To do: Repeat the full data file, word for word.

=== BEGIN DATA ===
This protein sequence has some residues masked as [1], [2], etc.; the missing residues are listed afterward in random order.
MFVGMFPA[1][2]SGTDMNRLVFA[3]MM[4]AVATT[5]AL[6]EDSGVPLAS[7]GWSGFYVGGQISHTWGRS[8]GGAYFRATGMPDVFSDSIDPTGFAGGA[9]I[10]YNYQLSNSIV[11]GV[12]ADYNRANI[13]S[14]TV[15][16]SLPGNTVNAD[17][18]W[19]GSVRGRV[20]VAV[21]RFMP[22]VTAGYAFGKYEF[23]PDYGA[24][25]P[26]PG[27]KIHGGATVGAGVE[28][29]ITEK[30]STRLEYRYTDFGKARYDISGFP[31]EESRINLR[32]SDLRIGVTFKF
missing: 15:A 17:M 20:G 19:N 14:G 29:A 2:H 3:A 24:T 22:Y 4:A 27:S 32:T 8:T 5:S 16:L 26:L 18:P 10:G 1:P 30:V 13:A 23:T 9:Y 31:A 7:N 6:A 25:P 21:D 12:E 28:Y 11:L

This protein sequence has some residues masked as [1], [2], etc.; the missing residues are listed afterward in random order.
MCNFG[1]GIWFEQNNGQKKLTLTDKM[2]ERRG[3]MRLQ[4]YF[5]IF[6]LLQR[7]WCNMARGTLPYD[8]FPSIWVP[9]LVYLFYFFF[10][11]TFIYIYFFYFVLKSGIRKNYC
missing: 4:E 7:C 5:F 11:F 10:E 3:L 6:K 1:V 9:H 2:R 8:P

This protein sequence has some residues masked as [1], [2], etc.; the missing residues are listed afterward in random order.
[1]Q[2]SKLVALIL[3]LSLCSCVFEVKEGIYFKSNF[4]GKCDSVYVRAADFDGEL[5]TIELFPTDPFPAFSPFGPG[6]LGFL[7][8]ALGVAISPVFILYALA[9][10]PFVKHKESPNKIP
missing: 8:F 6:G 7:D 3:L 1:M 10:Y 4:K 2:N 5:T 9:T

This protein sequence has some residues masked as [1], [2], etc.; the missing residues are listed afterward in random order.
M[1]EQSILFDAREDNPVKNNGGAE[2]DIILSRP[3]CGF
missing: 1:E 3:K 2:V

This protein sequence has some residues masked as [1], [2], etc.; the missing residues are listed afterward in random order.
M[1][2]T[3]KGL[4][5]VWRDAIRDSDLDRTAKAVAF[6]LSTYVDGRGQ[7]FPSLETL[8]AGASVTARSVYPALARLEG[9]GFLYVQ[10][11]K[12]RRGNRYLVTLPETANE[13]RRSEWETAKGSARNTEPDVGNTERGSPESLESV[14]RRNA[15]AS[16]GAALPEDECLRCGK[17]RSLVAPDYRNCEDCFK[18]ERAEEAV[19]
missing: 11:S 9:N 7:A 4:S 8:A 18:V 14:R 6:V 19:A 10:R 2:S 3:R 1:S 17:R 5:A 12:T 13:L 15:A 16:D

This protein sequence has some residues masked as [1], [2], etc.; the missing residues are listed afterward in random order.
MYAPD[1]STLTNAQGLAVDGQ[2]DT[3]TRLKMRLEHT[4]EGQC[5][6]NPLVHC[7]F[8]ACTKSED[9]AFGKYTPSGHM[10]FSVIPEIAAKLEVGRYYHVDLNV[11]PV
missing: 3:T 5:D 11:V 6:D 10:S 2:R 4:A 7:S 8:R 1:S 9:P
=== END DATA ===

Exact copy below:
This protein sequence has some residues masked as [1], [2], etc.; the missing residues are listed afterward in random order.
MFVGMFPA[1][2]SGTDMNRLVFA[3]MM[4]AVATT[5]AL[6]EDSGVPLAS[7]GWSGFYVGGQISHTWGRS[8]GGAYFRATGMPDVFSDSIDPTGFAGGA[9]I[10]YNYQLSNSIV[11]GV[12]ADYNRANI[13]S[14]TV[15][16]SLPGNTVNAD[17][18]W[19]GSVRGRV[20]VAV[21]RFMP[22]VTAGYAFGKYEF[23]PDYGA[24][25]P[26]PG[27]KIHGGATVGAGVE[28][29]ITEK[30]STRLEYRYTDFGKARYDISGFP[31]EESRINLR[32]SDLRIGVTFKF
missing: 15:A 17:M 20:G 19:N 14:G 29:A 2:H 3:A 24:T 22:Y 4:A 27:S 32:T 8:T 5:S 16:L 26:L 18:P 10:G 1:P 30:V 13:A 23:T 9:Y 31:A 7:N 6:A 25:P 21:D 12:E 28:Y 11:L

This protein sequence has some residues masked as [1], [2], etc.; the missing residues are listed afterward in random order.
MCNFG[1]GIWFEQNNGQKKLTLTDKM[2]ERRG[3]MRLQ[4]YF[5]IF[6]LLQR[7]WCNMARGTLPYD[8]FPSIWVP[9]LVYLFYFFF[10][11]TFIYIYFFYFVLKSGIRKNYC
missing: 4:E 7:C 5:F 11:F 10:E 3:L 6:K 1:V 9:H 2:R 8:P

This protein sequence has some residues masked as [1], [2], etc.; the missing residues are listed afterward in random order.
[1]Q[2]SKLVALIL[3]LSLCSCVFEVKEGIYFKSNF[4]GKCDSVYVRAADFDGEL[5]TIELFPTDPFPAFSPFGPG[6]LGFL[7][8]ALGVAISPVFILYALA[9][10]PFVKHKESPNKIP
missing: 8:F 6:G 7:D 3:L 1:M 10:Y 4:K 2:N 5:T 9:T

This protein sequence has some residues masked as [1], [2], etc.; the missing residues are listed afterward in random order.
M[1]EQSILFDAREDNPVKNNGGAE[2]DIILSRP[3]CGF
missing: 1:E 3:K 2:V

This protein sequence has some residues masked as [1], [2], etc.; the missing residues are listed afterward in random order.
M[1][2]T[3]KGL[4][5]VWRDAIRDSDLDRTAKAVAF[6]LSTYVDGRGQ[7]FPSLETL[8]AGASVTARSVYPALARLEG[9]GFLYVQ[10][11]K[12]RRGNRYLVTLPETANE[13]RRSEWETAKGSARNTEPDVGNTERGSPESLESV[14]RRNA[15]AS[16]GAALPEDECLRCGK[17]RSLVAPDYRNCEDCFK[18]ERAEEAV[19]
missing: 11:S 9:N 7:A 4:S 8:A 18:V 14:R 6:V 19:A 10:R 2:S 3:R 1:S 17:R 5:A 12:T 13:L 15:A 16:D

This protein sequence has some residues masked as [1], [2], etc.; the missing residues are listed afterward in random order.
MYAPD[1]STLTNAQGLAVDGQ[2]DT[3]TRLKMRLEHT[4]EGQC[5][6]NPLVHC[7]F[8]ACTKSED[9]AFGKYTPSGHM[10]FSVIPEIAAKLEVGRYYHVDLNV[11]PV
missing: 3:T 5:D 11:V 6:D 10:S 2:R 4:A 7:S 8:R 1:S 9:P